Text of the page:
Koki Hirota and Stalin's Declaration of War against Japan

Koki Hirota, Japan's Foreign Minister

Koki Hirota was born on the 14th of February, 1878.  His father was a stonemason.

Adopted into the Hirota family, he graduated from Tokyo Imperial University.  Deciding on a career in foreign affairs, he held several positions including director of the Europe and America Department (in 1923).

He also served as minister to Holland and ambassador to the Soviet Union.

In March of 1936, he became Prime Minister.  He held that position for slightly less than a year.  At the time, Japan's civilian government reportedly had little control over Japan's military

According to governmental records, Hirota had some knowledge about the Japanese army's atrocities in Nanking, China.

During World War II, Hirota tried—ultimately unsuccessfully—to negotiate with the Soviet Union to stay out of the war in the Pacific.  Joseph Stalin, however, declared war on Japan in August of 1945 (between the bombings of Hiroshima and Nagasaki).

Stalin's action ended Japan's hope that the Soviets would continue their non-aggression pact with Japan. It also ended the possibility that a neutral USSR could serve as a mediator between the Allied Powers and Japan. Now Stalin, too, had joined the war.

Because Japan surrendered, soon after the Nagasaki bombing, the Soviets' role in the Pacific theater of WWII was short-lived. It was, however, extremely significant.

Stalin's forces invaded Manchuria, which Japan was occupying, on the morning of August 9, 1945. That was the day after the USSR had declared war on Japan.

The Soviets' surprise attack, known as "Operation August Storm," was effective. Among other things, news of the Soviet invasion into Manchuria caused the convening of Japan's Supreme Council. Its members discussed—for the first time—the Allies' demand of Japan's unconditional surrender.

The Supreme Council's meeting of August 9 began shortly before America exploded its second nuclear bomb over the city of Nagasaki (which took place later on the same day). It followed, however, an early-morning interception of this Soviet-issued message:

With the defeat and capitulation of Hitlerite Germany, Japan remains the only great Axis power continuing the war.

With the rejection by the Japanese Government of the 26 July demand of the United States, Great Britain and China, for the unconditional surrender of the Japanese armed forces, the proposal of the Japanese Government to the Soviet Union with regard to mediation in the Far East loses its basis. In view of Japan's refusal to surrender, the Allied nations have submitted to the Soviet Government a proposal that it join the war against Japanese aggression, in order to hasten the end of the conflict, reduce the number of victims, and contribute to the early restoration of universal peace.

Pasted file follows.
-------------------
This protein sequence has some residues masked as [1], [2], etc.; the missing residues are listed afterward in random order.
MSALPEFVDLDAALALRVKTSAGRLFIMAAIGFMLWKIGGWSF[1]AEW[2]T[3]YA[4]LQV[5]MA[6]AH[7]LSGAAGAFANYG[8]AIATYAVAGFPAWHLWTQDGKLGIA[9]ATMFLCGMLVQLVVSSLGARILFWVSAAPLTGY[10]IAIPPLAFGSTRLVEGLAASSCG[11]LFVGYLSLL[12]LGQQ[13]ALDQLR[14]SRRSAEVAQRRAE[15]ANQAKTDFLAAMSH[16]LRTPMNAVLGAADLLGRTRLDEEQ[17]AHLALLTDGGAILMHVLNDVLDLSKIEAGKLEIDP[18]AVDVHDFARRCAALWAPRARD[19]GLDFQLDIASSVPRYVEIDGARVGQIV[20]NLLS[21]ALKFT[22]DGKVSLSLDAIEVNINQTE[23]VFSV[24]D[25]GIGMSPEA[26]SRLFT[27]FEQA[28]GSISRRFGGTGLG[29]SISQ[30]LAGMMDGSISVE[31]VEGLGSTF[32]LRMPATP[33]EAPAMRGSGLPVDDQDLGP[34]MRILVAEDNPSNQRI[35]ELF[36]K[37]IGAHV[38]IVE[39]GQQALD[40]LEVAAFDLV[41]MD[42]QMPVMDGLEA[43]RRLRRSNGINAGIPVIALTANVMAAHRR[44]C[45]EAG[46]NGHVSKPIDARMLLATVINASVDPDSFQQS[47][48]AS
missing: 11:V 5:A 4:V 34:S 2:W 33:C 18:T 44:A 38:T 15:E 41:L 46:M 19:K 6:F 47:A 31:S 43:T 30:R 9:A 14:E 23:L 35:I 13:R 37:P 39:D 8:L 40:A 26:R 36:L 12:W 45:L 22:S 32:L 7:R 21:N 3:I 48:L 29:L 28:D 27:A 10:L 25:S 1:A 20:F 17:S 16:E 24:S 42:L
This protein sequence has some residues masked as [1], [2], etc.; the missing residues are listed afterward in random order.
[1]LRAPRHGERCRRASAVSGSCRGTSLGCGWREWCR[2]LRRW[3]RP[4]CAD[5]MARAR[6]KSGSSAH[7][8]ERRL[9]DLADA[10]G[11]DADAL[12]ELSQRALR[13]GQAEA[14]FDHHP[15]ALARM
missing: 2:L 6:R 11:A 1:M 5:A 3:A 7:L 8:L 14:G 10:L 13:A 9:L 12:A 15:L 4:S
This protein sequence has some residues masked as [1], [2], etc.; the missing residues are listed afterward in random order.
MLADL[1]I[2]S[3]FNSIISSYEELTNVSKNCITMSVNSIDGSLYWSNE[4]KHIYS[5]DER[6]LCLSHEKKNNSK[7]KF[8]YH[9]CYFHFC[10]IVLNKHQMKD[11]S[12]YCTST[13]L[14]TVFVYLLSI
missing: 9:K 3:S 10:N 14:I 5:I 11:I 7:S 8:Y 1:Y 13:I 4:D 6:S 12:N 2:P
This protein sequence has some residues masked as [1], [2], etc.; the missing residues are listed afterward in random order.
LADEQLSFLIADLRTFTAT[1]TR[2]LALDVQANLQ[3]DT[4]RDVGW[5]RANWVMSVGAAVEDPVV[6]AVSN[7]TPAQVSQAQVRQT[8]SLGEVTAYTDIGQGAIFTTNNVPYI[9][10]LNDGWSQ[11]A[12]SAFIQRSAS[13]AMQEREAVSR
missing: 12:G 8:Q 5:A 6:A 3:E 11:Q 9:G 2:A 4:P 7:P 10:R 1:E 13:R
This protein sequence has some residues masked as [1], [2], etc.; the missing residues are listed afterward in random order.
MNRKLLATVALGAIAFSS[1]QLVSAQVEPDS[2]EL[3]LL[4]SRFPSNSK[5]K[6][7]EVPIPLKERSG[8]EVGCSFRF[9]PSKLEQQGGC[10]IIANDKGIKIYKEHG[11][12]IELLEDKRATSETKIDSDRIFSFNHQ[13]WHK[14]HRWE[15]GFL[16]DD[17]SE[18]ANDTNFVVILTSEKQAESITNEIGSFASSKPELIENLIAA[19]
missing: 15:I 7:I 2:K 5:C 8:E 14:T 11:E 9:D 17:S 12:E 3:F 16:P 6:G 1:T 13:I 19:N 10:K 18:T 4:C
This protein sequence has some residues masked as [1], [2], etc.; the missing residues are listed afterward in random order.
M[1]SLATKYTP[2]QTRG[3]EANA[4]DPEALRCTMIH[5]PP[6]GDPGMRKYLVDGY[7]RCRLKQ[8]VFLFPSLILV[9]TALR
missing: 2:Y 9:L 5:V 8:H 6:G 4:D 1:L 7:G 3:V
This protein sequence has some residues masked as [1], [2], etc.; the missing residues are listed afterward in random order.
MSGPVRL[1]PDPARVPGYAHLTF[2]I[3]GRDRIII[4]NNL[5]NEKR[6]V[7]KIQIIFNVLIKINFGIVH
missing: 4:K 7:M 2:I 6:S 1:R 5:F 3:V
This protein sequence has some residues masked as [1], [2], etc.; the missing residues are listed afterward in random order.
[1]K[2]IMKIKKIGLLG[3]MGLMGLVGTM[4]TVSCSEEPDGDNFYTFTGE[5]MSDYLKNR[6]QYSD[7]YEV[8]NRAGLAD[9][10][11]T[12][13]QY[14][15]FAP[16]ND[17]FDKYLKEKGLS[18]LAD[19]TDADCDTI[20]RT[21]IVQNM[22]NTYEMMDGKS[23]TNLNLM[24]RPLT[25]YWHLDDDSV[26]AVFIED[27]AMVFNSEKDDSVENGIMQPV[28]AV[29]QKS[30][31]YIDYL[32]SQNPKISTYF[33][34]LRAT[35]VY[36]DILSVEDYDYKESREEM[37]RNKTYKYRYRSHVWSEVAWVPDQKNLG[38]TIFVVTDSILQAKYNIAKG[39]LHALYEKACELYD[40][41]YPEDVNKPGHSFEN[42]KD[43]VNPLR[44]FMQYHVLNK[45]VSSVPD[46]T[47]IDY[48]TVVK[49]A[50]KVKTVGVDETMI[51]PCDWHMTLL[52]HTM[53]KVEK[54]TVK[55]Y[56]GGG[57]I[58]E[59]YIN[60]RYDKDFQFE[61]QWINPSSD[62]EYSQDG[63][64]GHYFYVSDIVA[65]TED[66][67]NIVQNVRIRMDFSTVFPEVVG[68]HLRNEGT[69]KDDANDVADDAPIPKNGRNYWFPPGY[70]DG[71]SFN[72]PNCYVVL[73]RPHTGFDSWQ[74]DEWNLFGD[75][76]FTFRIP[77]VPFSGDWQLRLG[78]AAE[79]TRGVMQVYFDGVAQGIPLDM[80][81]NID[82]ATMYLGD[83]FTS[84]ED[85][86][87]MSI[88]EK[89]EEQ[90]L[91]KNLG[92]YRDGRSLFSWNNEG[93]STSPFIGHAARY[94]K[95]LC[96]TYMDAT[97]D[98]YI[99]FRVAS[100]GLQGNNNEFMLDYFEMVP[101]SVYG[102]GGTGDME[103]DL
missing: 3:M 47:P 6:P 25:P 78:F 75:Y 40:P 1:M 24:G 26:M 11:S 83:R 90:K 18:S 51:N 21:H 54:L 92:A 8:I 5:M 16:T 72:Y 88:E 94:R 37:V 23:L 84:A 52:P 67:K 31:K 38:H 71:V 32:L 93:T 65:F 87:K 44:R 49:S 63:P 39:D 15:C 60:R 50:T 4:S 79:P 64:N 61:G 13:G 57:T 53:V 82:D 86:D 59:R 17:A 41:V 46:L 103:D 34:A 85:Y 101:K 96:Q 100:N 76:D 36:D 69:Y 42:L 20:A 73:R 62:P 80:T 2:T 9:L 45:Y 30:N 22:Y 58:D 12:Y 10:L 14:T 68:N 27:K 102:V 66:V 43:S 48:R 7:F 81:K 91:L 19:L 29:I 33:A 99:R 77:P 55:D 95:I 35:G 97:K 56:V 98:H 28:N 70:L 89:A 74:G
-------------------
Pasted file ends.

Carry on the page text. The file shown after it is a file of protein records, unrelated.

The Soviet Government, fulfilling its obligations to its Allies, has accepted this proposal by the Allied nations and has joined in their declaration of July 26. The Soviet Government considers that a policy such as it has adopted is the only means of expediting the return of peace, freeing the several peoples from further sacrifices and suffering and helping the Japanese nation avoid the dangers and destruction suffered by Germany after her refusal to surrender unconditionally.

For the foregoing reasons, the Soviet Government declares that as of tomorrow, 9 August, a state of war will exist between the Soviet Union and Japan. (See "Soviet Entry into War," MacArthur Reports, Volume 2, Chapter 20, page 708 of the online version.)

After numerous meetings among Japan's high-ranking officials—including input from Emperor Hirohito who wanted his country to end the war—Japan unconditionally surrendered.

Although most Westerners have always believed that Japan surrendered because of the Hiroshima and Nagasaki bombs, there is another point-of-view. Stalin's entry into the war also made a significant difference. C. Peter Chen explains why in the "Epilogue" of his "Manchurian Strategic Offensive" article (maintained at the World War II Database):

Though most westerners believed that the atomic bombings of Hiroshima and Nagasaki were the events that drove Japan to surrender, the atomic bombs were actually only part of the equation. Historians such as Tsuyoshi Hasegawa and Dan van der Vat argued that the Soviet declaration of war was as important a factor, if not more so, in the Japanese decision to capitulate.

During the last months of the war, it had been evident that the Japanese, not knowing the secret agreement for the Soviet Union to declare war on Japan, were seeking Soviet assistance as a neutral power to negotiate surrender terms with the western Allies. With the seemingly neutral Soviet Union suddenly changing face and tearing up the non-aggression pact, Japan suddenly lost its last hope, which affected the Japanese psyche tremendously.

After the war, Hirota was charged with (and convicted of) war crimes. After he was sentenced to death, he appealed to the U.S. Supreme Court (in a case called Koki Hirota v General of the Army MacArthur).

The Supreme Court held that it had no power to interfere with the proceedings, held in Japan, which had found Hirota guilty. He was executed at Sugamo Prison on the 23rd of December, 1948.

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Author: Carole D. Bos, J.D. 5183stories and lessons created

Original Release: Oct 07, 2013

Updated Last Revision: Nov 20, 2019

Media Credits

Image, described above, online courtesy government of Japan via Japan's National Diet Library.  Call number:  Constitutional Government Documents Collection, #1142



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"Koki Hirota and Stalin's Declaration of War against Japan" AwesomeStories.com. Oct 07, 2013. Nov 20, 2019.
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